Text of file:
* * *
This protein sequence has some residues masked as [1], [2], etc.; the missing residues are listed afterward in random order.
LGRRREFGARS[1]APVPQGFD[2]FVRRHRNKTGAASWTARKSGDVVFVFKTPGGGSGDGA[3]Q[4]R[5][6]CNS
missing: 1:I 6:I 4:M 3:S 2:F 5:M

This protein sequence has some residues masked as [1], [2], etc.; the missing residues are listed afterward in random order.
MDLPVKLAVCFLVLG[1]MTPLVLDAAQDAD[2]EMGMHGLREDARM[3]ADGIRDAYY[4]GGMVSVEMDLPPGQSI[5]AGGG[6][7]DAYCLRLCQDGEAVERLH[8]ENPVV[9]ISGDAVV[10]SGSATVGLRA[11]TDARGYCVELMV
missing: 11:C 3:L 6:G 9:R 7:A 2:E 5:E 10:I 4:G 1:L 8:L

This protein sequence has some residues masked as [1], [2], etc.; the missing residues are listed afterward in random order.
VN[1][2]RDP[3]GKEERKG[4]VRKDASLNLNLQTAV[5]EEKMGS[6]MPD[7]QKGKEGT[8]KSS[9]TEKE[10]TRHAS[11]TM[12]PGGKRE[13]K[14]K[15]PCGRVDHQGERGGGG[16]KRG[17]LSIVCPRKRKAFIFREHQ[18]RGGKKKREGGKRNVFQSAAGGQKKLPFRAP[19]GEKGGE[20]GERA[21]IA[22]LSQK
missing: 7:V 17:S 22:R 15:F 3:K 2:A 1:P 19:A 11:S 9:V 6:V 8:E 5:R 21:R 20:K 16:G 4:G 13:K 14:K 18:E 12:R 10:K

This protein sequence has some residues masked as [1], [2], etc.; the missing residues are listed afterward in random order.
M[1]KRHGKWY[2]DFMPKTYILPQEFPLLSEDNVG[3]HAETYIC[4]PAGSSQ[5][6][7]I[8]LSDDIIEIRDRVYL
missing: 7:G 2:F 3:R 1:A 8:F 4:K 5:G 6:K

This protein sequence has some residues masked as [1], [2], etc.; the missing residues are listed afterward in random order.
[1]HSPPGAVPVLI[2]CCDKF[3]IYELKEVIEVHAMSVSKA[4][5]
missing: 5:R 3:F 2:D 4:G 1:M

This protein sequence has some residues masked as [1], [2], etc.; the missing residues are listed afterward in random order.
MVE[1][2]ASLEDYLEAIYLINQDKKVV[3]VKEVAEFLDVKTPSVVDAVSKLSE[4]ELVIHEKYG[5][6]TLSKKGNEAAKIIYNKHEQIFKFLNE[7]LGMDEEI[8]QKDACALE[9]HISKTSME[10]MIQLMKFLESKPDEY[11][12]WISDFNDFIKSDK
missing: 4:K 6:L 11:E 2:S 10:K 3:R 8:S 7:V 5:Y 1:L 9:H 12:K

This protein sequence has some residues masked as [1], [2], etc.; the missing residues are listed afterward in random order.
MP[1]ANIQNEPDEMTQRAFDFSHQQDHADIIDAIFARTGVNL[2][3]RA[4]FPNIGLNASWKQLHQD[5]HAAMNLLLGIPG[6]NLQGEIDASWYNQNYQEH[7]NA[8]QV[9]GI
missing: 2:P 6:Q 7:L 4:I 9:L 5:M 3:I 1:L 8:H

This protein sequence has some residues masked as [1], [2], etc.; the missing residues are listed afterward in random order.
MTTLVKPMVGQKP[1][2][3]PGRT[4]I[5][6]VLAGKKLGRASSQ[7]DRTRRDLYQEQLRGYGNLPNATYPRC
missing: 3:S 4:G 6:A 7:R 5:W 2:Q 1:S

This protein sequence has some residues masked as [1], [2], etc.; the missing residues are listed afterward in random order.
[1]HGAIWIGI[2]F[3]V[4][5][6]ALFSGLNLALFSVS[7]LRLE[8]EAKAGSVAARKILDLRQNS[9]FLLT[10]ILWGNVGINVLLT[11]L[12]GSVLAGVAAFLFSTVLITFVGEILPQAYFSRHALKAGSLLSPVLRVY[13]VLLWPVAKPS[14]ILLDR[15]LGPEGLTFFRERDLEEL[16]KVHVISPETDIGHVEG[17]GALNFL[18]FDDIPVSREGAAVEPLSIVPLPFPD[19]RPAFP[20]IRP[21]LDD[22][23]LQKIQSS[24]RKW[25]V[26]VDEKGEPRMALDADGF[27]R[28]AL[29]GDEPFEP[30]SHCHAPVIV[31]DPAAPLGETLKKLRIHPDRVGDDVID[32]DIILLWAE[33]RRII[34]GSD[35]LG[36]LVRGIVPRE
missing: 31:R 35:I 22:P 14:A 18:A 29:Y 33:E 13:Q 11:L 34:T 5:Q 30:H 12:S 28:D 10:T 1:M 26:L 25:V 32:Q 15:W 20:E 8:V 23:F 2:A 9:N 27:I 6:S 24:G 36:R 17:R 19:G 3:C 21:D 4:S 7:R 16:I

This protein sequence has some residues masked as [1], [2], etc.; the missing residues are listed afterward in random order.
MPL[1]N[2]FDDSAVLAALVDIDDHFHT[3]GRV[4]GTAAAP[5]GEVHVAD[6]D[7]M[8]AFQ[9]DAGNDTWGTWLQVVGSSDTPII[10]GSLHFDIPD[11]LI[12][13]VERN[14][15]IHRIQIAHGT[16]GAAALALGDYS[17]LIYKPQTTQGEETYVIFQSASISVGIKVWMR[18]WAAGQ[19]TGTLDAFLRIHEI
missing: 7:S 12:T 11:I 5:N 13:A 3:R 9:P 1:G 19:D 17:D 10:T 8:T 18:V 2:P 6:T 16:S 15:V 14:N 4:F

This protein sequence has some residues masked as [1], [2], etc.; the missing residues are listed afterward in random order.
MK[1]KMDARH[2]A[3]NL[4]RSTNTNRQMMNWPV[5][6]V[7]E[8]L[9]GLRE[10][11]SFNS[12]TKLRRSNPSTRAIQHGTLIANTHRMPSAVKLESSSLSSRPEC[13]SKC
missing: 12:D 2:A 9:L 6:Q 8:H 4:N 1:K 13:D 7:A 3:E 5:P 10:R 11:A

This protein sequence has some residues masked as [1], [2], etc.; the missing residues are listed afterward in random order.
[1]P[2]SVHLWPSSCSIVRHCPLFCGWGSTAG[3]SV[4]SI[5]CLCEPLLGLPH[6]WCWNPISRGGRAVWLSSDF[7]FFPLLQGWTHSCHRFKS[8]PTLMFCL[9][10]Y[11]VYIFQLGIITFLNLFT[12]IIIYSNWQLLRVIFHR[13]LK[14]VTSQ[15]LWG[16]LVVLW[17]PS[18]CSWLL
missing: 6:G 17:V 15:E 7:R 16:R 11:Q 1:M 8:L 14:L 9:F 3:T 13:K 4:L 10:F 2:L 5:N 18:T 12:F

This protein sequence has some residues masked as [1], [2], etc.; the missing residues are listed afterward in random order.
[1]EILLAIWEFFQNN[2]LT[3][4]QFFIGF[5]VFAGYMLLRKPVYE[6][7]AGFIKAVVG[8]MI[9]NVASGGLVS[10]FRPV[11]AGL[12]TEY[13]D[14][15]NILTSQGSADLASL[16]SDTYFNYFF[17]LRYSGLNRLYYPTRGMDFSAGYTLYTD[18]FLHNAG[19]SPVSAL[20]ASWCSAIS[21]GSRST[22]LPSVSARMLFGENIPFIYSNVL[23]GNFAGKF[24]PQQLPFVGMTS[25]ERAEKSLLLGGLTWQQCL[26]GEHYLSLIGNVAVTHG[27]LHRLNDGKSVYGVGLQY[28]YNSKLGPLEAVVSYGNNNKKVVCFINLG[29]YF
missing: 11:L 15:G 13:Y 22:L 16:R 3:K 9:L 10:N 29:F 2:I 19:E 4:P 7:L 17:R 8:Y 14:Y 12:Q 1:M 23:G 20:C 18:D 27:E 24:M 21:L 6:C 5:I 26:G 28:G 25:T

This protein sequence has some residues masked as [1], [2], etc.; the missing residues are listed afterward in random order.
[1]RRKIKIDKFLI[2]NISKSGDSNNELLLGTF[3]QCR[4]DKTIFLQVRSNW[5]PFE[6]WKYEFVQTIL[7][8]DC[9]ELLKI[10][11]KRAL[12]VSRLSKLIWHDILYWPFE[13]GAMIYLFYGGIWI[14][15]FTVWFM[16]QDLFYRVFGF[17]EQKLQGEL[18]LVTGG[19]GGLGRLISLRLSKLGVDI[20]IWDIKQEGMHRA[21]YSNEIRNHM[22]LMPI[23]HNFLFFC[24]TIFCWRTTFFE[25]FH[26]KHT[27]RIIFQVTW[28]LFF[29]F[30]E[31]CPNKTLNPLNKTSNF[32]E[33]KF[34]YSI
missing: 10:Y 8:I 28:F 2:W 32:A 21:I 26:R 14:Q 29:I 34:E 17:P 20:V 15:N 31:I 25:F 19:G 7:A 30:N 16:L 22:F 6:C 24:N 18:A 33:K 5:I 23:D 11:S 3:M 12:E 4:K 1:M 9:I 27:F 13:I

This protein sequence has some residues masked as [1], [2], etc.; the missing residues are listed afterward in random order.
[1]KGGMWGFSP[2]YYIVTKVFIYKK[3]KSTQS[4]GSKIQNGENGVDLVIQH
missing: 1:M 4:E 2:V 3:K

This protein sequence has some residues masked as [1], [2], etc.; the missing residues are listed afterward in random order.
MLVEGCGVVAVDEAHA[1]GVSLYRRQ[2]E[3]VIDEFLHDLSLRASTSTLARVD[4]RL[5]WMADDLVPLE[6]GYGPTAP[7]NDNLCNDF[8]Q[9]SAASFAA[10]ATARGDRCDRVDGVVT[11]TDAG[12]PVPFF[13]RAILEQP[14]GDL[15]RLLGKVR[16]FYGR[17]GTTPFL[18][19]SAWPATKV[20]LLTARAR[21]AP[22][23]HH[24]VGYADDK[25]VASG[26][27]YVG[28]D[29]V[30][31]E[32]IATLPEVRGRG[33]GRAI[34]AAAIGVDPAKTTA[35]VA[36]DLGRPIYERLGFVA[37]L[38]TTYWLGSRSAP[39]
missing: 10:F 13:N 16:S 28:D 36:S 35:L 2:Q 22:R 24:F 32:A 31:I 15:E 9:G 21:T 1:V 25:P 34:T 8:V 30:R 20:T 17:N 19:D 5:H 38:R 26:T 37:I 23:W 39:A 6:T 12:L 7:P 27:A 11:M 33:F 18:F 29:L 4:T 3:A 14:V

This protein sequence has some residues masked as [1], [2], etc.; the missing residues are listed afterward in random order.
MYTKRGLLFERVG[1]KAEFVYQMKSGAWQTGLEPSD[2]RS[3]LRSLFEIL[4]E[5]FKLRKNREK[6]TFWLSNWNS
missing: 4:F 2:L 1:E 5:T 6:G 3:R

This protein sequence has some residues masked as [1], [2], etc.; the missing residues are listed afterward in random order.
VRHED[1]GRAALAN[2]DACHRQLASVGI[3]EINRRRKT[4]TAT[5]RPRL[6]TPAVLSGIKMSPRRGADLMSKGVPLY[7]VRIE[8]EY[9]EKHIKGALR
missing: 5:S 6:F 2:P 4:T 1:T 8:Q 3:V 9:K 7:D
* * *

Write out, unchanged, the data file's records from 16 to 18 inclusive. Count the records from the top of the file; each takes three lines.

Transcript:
This protein sequence has some residues masked as [1], [2], etc.; the missing residues are listed afterward in random order.
MLVEGCGVVAVDEAHA[1]GVSLYRRQ[2]E[3]VIDEFLHDLSLRASTSTLARVD[4]RL[5]WMADDLVPLE[6]GYGPTAP[7]NDNLCNDF[8]Q[9]SAASFAA[10]ATARGDRCDRVDGVVT[11]TDAG[12]PVPFF[13]RAILEQP[14]GDL[15]RLLGKVR[16]FYGR[17]GTTPFL[18][19]SAWPATKV[20]LLTARAR[21]AP[22][23]HH[24]VGYADDK[25]VASG[26][27]YVG[28]D[29]V[30][31]E[32]IATLPEVRGRG[33]GRAI[34]AAAIGVDPAKTTA[35]VA[36]DLGRPIYERLGFVA[37]L[38]TTYWLGSRSAP[39]
missing: 10:F 13:N 16:S 28:D 36:S 35:L 2:Q 22:R 24:F 32:A 31:I 15:E 9:G 21:T 1:V 25:P 34:T 8:V 30:R 20:T 17:N 19:D 5:H 38:R 26:T 37:I 23:W 39:A 6:T 12:L 7:P 27:A 11:M 33:F 18:F 29:L 4:T 3:A 14:V

This protein sequence has some residues masked as [1], [2], etc.; the missing residues are listed afterward in random order.
MYTKRGLLFERVG[1]KAEFVYQMKSGAWQTGLEPSD[2]RS[3]LRSLFEIL[4]E[5]FKLRKNREK[6]TFWLSNWNS
missing: 4:F 2:L 1:E 5:T 6:G 3:R

This protein sequence has some residues masked as [1], [2], etc.; the missing residues are listed afterward in random order.
VRHED[1]GRAALAN[2]DACHRQLASVGI[3]EINRRRKT[4]TAT[5]RPRL[6]TPAVLSGIKMSPRRGADLMSKGVPLY[7]VRIE[8]EY[9]EKHIKGALR
missing: 5:S 6:F 2:P 4:T 1:T 8:Q 3:V 9:K 7:D